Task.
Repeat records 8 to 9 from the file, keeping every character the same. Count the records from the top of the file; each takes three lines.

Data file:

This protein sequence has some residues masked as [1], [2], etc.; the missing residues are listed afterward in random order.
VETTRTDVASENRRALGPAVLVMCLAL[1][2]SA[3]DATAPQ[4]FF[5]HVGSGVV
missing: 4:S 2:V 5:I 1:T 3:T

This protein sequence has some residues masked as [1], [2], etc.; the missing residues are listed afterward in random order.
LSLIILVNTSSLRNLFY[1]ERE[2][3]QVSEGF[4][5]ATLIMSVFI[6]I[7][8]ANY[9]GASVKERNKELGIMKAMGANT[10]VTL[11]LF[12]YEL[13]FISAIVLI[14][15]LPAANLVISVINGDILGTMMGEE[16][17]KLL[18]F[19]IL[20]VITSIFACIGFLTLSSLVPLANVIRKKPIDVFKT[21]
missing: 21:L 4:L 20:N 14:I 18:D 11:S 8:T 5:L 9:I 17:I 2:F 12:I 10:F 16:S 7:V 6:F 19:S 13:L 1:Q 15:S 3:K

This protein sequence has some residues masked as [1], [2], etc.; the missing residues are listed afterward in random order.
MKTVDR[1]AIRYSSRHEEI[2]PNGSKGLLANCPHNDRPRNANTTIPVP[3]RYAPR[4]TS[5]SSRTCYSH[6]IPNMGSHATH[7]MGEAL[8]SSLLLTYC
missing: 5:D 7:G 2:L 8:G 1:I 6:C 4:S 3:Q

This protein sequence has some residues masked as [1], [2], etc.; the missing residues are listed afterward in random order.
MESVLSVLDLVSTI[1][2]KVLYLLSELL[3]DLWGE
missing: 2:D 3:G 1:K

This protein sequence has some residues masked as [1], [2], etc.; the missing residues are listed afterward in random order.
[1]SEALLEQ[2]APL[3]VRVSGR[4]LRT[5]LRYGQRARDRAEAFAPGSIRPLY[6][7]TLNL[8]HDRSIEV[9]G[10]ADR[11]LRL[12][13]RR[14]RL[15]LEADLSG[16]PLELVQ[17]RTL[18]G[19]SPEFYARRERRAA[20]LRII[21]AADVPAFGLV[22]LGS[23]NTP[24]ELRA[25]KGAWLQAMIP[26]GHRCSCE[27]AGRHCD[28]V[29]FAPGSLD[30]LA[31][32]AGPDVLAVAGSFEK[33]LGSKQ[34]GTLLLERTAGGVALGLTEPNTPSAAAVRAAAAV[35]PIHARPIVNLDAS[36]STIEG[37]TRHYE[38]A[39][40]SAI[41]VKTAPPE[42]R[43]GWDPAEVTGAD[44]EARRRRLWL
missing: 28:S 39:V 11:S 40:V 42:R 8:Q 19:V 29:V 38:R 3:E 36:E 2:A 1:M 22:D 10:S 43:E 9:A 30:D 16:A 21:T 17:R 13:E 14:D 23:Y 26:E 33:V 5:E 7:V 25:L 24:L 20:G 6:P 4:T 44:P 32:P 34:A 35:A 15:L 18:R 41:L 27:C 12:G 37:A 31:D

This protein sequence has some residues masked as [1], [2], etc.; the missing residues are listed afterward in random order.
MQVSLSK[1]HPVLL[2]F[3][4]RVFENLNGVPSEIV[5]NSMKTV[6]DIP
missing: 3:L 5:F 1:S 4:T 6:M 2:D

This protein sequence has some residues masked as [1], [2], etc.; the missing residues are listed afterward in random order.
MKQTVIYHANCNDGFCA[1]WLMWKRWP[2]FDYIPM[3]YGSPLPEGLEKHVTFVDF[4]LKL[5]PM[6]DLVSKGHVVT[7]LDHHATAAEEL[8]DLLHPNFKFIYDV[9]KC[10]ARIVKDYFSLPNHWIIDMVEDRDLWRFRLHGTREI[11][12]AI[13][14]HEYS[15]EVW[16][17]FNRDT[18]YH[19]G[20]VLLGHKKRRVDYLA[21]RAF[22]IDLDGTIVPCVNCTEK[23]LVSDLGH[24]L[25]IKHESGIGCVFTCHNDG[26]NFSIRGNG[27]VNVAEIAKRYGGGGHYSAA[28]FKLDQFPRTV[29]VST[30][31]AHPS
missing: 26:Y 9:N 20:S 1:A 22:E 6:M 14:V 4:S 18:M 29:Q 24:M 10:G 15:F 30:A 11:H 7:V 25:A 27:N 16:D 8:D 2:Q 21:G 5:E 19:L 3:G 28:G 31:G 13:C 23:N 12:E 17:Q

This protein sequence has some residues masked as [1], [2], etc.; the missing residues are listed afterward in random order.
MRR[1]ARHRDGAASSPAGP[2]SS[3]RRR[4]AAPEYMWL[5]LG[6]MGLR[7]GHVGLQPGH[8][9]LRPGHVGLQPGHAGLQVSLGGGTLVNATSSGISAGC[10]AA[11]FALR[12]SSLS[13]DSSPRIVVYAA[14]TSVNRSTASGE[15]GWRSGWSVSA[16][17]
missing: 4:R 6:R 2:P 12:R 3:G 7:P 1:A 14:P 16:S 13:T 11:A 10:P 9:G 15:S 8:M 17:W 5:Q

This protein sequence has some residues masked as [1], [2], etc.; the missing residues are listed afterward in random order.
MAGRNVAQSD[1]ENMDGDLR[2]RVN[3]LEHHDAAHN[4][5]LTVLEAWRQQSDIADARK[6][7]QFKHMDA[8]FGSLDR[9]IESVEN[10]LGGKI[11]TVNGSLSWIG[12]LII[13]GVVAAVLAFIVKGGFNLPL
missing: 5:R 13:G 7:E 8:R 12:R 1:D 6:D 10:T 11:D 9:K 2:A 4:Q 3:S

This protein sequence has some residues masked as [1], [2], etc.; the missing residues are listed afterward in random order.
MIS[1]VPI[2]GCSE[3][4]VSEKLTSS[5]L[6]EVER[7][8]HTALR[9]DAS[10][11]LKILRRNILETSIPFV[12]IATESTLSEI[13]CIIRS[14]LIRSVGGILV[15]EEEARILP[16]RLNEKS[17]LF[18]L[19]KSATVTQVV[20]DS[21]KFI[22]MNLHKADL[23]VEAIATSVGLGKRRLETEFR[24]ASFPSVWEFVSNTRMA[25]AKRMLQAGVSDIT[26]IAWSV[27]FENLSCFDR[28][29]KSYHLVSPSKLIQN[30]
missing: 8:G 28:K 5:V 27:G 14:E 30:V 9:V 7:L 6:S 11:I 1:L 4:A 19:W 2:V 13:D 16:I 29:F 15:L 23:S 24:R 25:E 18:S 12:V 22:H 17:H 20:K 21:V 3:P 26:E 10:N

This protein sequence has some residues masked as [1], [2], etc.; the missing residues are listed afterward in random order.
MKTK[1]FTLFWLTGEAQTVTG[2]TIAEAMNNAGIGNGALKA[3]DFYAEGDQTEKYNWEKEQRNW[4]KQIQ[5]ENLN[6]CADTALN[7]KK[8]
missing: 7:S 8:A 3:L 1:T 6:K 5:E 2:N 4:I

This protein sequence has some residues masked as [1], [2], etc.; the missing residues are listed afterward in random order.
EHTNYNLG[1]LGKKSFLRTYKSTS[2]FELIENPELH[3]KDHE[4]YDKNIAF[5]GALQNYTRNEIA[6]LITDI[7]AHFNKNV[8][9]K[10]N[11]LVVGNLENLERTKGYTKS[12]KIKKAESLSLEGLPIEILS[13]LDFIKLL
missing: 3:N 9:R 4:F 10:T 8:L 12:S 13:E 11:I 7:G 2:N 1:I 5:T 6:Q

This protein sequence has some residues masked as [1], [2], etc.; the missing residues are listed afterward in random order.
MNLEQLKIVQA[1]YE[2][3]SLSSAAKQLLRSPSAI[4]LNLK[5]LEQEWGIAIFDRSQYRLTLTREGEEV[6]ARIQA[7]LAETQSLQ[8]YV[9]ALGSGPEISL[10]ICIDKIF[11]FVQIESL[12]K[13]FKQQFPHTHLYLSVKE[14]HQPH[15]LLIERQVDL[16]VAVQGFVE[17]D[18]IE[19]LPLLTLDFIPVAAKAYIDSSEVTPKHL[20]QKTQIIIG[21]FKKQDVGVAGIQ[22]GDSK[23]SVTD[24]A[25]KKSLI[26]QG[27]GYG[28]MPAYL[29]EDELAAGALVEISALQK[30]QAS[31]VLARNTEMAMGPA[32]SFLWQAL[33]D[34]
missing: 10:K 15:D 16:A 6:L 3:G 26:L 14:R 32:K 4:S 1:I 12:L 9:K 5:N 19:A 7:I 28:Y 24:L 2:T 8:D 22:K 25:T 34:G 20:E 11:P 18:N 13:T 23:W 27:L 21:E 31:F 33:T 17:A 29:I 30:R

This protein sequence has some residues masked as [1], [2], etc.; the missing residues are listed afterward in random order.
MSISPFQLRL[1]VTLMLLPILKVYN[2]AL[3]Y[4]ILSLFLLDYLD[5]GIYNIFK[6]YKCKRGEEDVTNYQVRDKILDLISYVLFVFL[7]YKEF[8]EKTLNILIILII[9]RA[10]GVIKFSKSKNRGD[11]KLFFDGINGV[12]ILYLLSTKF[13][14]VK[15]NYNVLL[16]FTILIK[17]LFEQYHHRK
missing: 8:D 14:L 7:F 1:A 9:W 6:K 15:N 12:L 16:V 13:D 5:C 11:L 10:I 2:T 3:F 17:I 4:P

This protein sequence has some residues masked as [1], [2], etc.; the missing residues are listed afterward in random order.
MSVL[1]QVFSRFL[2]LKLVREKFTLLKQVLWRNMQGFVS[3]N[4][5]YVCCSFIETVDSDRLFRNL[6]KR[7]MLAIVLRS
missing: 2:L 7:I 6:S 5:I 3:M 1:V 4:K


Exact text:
This protein sequence has some residues masked as [1], [2], etc.; the missing residues are listed afterward in random order.
MRR[1]ARHRDGAASSPAGP[2]SS[3]RRR[4]AAPEYMWL[5]LG[6]MGLR[7]GHVGLQPGH[8][9]LRPGHVGLQPGHAGLQVSLGGGTLVNATSSGISAGC[10]AA[11]FALR[12]SSLS[13]DSSPRIVVYAA[14]TSVNRSTASGE[15]GWRSGWSVSA[16][17]
missing: 4:R 6:R 2:P 12:R 3:G 7:P 1:A 14:P 16:S 13:T 11:A 10:P 9:G 15:S 8:M 17:W 5:Q

This protein sequence has some residues masked as [1], [2], etc.; the missing residues are listed afterward in random order.
MAGRNVAQSD[1]ENMDGDLR[2]RVN[3]LEHHDAAHN[4][5]LTVLEAWRQQSDIADARK[6][7]QFKHMDA[8]FGSLDR[9]IESVEN[10]LGGKI[11]TVNGSLSWIG[12]LII[13]GVVAAVLAFIVKGGFNLPL
missing: 5:R 13:G 7:E 8:R 12:R 1:D 6:D 10:T 11:D 9:K 2:A 4:Q 3:S